While everyone is able to name a few well-known crypto-currencies, fewer are those who are familiar with the crypto ecosystem and its concrete differences with so-called “fiat” currencies (the euro or the dollar, for example).
Traditional money benefits from extensive logistics aimed at making it “credible” in the eyes of users, in particular through the support of commercial and central banks. This is not the case with crypto, which is nevertheless rapidly becoming more democratic and is increasingly accepted as a means of everyday payment.
What is cryptocurrency?
In contrast to “classic” currencies, cryptocurrency can be defined as a digital currency that is exchanged peer-to-peer, i.e. in a decentralized way, without an intermediary, thanks to an encrypted procedure on a blockchain.
Operations carried out in crypto-currencies are stored on blockchain, which is neither more nor less than a digital database. The blockchain is a technology that makes it possible to carry out transactions (such as payments) and to transmit information such as contracts or sales, in a secure way and without an intermediary. This information is stored in chronological order in blocks. When an operation is saved, the previous one becomes unalterable, and so on. Thus, all the operations recorded on the blockchain, as they are passed, are kept, consultable by all the participants of the network and tamper-proof.
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Virtual currency, crypto-currency, electronic money, crypto-asset… There is no shortage of terms to talk about crypto-currencies. They are often referred to as digital currencies in the sense that they have no physical support. Here, neither banknotes nor coins: everyone holds their assets in wallets of which they alone have the private key, which is encrypted. These wallets can be hosted on Android or iOS apps, on websites, or on external drives, much like network-disconnected USB drives (also known as “cold wallets”).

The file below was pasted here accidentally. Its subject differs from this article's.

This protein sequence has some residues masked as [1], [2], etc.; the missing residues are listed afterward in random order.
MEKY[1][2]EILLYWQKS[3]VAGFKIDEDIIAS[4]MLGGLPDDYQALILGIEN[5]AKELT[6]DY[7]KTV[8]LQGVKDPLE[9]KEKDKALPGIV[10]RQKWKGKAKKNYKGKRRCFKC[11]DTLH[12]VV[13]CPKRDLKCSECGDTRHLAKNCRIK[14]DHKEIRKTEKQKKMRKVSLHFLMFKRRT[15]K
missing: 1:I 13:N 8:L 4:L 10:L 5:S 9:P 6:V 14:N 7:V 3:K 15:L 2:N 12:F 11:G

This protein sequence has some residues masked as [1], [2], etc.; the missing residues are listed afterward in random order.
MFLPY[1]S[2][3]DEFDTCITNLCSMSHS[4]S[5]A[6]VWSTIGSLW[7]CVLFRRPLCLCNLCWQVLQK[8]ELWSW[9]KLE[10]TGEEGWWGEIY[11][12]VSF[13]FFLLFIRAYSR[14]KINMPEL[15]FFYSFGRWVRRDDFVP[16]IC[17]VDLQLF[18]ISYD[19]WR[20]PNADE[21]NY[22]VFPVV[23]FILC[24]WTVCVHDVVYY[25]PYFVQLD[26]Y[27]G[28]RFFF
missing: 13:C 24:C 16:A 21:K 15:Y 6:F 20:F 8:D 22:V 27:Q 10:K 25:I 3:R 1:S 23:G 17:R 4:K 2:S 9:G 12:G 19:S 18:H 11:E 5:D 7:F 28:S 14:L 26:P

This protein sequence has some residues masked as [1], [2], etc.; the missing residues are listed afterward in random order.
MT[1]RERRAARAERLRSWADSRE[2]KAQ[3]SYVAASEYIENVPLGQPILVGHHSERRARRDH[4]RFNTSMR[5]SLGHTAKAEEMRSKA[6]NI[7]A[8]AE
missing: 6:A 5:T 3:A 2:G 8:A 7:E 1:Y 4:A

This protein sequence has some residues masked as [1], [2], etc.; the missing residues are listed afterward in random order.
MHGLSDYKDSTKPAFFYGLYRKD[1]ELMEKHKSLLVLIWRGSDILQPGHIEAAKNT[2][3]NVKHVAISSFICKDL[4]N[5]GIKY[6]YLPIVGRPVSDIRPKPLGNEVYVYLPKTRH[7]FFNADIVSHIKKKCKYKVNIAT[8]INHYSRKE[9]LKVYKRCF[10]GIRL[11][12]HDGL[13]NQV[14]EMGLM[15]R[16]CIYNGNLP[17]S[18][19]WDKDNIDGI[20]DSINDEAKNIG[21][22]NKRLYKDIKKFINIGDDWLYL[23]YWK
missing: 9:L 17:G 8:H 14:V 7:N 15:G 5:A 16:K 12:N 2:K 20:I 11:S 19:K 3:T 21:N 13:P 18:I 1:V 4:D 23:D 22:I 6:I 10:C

Crypto-currencies are alternative currencies in the sense that they are not legal tender: their value is not indexed to the price of a precious metal or to that of a state currency, with the exception of stablecoins which, as their name suggests, exhibit price stability. Also, crypto is not regulated by any financial institution. And yet, the security and transparency of their transactions are often put forward as the first rank of the advantages of crypto-currencies! These two assets are indeed intrinsically linked to crypto, which allows secure, verified and recorded operations on the blockchain.
Cryptocurrencies operate without intermediaries, i.e. without the intervention of banks or governments. Individuals can transfer values between themselves independently. This is called a peer-to-peer system.
Since crypto-currencies are not subject to state control, they escape monetary policies. Their value is determined exclusively by supply and demand: buyers and sellers offer a price based on their analysis of the market. The price of crypto-currencies is therefore influenced by the analyzes that buyers and sellers make of the market. To do this, they will rely on different tools
and analyzes that will influence their decision.